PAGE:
And lastly, this, from the indie perspective ... the "sane" Ross Perot: ["Early contenders: Bloomberg could quench yearning for independents"]. This is very intriguing, even this early. But if Bloomberg is thinking about an indie run, he needs to start planning now. Indie runs are the hardest way to run since each state has its own arcane way of running elections and gaining ballot access.
Saturday, December 16, 2006
The 2008 presidential primaries, including the New Hampshire primary, are a little more than a year away. I've been meaning to blog about this - a very special time for New Hampshire voters - but I haven't had time. I will try and get to it this weekend, probably by Sunday night.
One thing I have noticed right away is that people seem to think the process is coming on too fast. But when one compares it with the 2004 cycle, the primary process is actually starting pretty late here. Most of the candidates were already skulking around by this time in the process last time with some even announcing they were running. Before the midterms, there were only a handful of announced candidates, including former Alaska Sen. Mike Gravel, a Dem, who has an apartment in Manch now, and Chicago businessman John Cox, a Republican. Since that time, a few more, like Ohio Rep. Dennis Kucinich, have jumped in with at least one big name, Indiana Sen. Evan Bayh, seeing the writing on the wall: ["Bayh Rules Out White House Bid in 2008"]. This was a smart move on his part because, while it is anyone's guess who will win, his chances were probably pretty bad. However, he will be on the short list for VP, especially if the Democratic nominee is left-of-center.
For at least a year, potential candidates have been scoping things out. Junkies have already been talking about it and Web sites have been set up [I would encourage everyone to go to the WKXL 1450 "Eye on '08" page at wkxl1450.com for a look at audio gathered by the station's staff].
Former Oklahoma Gov. Frank Keating is also considering a run, saying he doesn't see any Reagan Republicans in the field. I guess he hasn't met Cox: [John Cox]. More later this weekend.
Thursday, December 14, 2006
Commentary [From the New Hampshire Union Leader]
AS A NATIVE of the Granite State who has lived in states that have income and sales taxes, I've learned to appreciate what some call the New Hampshire Advantage.
Despite a political perspective that would be considered left-of-center by most, I'm glad that many elected officials took "the pledge" in 2006. The long-term health of our state and its quality of life will only be preserved by trying to solve our problems without broadbased taxes.
After spending many years living and working in Massachusetts, I can tell you firsthand that broadbased taxes rarely solve society's ills. At the same time, they can lead to corruption and dishonesty by governments.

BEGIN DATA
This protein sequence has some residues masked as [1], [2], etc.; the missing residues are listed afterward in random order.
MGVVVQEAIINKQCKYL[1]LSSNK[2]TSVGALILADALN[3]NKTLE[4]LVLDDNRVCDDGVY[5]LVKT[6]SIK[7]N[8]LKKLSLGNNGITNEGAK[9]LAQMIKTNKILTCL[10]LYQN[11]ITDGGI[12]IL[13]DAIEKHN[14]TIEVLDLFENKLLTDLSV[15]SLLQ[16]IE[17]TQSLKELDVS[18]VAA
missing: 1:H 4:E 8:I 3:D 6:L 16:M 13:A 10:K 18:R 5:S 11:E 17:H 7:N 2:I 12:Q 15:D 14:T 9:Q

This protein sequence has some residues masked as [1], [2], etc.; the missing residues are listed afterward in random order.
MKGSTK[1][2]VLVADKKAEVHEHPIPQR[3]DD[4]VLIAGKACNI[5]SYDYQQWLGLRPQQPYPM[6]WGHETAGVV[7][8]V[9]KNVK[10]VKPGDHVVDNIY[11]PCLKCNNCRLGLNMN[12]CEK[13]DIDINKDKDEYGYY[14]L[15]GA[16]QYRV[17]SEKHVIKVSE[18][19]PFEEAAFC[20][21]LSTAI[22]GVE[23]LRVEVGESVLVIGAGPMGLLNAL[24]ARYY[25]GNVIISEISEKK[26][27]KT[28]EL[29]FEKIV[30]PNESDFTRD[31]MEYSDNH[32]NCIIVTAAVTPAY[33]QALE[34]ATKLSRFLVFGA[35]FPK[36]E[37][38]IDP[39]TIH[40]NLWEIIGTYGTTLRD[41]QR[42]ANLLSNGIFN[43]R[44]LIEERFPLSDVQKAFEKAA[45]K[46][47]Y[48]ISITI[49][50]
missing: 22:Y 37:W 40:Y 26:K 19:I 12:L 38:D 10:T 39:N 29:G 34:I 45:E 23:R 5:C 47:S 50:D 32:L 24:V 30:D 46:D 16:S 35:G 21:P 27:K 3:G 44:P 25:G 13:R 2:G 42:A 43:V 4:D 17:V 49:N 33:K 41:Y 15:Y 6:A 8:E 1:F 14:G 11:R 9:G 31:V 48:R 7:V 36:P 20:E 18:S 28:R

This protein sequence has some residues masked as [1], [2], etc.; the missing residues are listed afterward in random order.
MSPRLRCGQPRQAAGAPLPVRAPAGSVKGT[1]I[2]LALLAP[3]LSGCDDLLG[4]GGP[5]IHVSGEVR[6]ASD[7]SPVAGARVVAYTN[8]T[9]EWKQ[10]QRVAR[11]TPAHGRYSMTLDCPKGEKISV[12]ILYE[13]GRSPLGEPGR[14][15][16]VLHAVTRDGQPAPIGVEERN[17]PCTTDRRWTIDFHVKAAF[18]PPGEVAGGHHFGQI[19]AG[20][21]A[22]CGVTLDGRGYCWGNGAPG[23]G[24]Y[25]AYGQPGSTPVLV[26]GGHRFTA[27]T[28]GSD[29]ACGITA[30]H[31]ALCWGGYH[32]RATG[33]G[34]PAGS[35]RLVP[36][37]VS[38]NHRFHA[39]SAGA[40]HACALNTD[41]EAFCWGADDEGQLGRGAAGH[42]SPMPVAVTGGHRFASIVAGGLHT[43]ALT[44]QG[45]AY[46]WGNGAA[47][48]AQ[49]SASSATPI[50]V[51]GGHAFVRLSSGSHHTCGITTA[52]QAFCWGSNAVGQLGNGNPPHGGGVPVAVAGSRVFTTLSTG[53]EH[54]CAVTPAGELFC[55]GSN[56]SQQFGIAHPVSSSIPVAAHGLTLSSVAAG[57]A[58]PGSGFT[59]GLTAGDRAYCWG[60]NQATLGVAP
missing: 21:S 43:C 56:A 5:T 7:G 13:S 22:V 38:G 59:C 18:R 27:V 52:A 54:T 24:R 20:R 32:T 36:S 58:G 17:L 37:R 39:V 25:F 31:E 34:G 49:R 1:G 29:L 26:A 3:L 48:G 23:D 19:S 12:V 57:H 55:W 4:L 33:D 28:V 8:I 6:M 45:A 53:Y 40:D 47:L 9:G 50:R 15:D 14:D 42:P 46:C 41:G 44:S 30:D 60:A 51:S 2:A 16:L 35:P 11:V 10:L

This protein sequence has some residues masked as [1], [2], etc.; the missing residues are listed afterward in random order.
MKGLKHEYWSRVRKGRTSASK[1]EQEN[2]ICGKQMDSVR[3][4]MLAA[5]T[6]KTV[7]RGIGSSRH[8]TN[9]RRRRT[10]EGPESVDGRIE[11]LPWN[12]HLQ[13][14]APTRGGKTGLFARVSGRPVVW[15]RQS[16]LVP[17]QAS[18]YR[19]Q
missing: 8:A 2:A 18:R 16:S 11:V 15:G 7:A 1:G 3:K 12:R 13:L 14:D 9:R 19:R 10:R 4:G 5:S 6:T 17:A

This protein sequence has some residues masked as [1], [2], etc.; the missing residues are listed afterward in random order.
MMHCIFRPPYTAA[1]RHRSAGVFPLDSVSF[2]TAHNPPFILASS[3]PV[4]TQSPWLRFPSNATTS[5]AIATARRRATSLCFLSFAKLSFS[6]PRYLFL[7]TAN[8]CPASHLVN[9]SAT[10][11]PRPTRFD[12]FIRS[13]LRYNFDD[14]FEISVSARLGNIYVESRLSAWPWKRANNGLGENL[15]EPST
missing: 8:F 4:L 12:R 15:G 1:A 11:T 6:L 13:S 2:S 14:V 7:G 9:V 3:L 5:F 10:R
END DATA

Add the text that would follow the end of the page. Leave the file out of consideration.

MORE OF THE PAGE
For those of you who don't know, here's a bit of Massachusetts history. In 1989, after the state experienced a real estate slide and recession, then-Gov. Michael Dukakis and the Democratically controlled Legislature raised the state income tax from 5 to 6.25 percent and promised that after the economy improved, the tax would return to 5 percent.
In just a few years, the economy did improve, as expected. But instead of rolling back the income tax, Republican governors, with the assistance of Democrats in the Legislature, lowered taxes and fees on just about everyone but the individual.
Democrats in the Legislature were the worst, awarding anyone and their lobbyist targeted tax cuts while the rest of us got nailed with the higher income tax rate year after year. It was so bad that the voters had to pass a lobbying reform and disclosure bill via initiative petition.
Fidelity Investments, for example, screamed poverty while reaping millions in profits and landed a huge tax break. Then, the company moved thousands of jobs to Rhode Island. Raytheon was able to create a break for itself and then proceeded to layoff thousands of workers, despite record profits. Another loophole, which still exists, allowed banks like Citizens and Fleet to pay as little as $456 annually in state income tax while residents barely surviving on $20,000 a year paid more.
At the same time all this was going on, the state budget doubled. In 1998, a citizens group attempted to roll back the income tax rate via initiative petition. The campaign slogan was "Keep the Promise" and every interest group under the sun did all they could to thwart the effort. After two tries and a slew of lawsuits, the question was finally put on the ballot in 2000 and it passed overwhelming by more than 19 percent.
But legislators scoffed at the will of the people. The Massachusetts state income tax was lowered over the years, but it was never returned to 5 percent, as promised.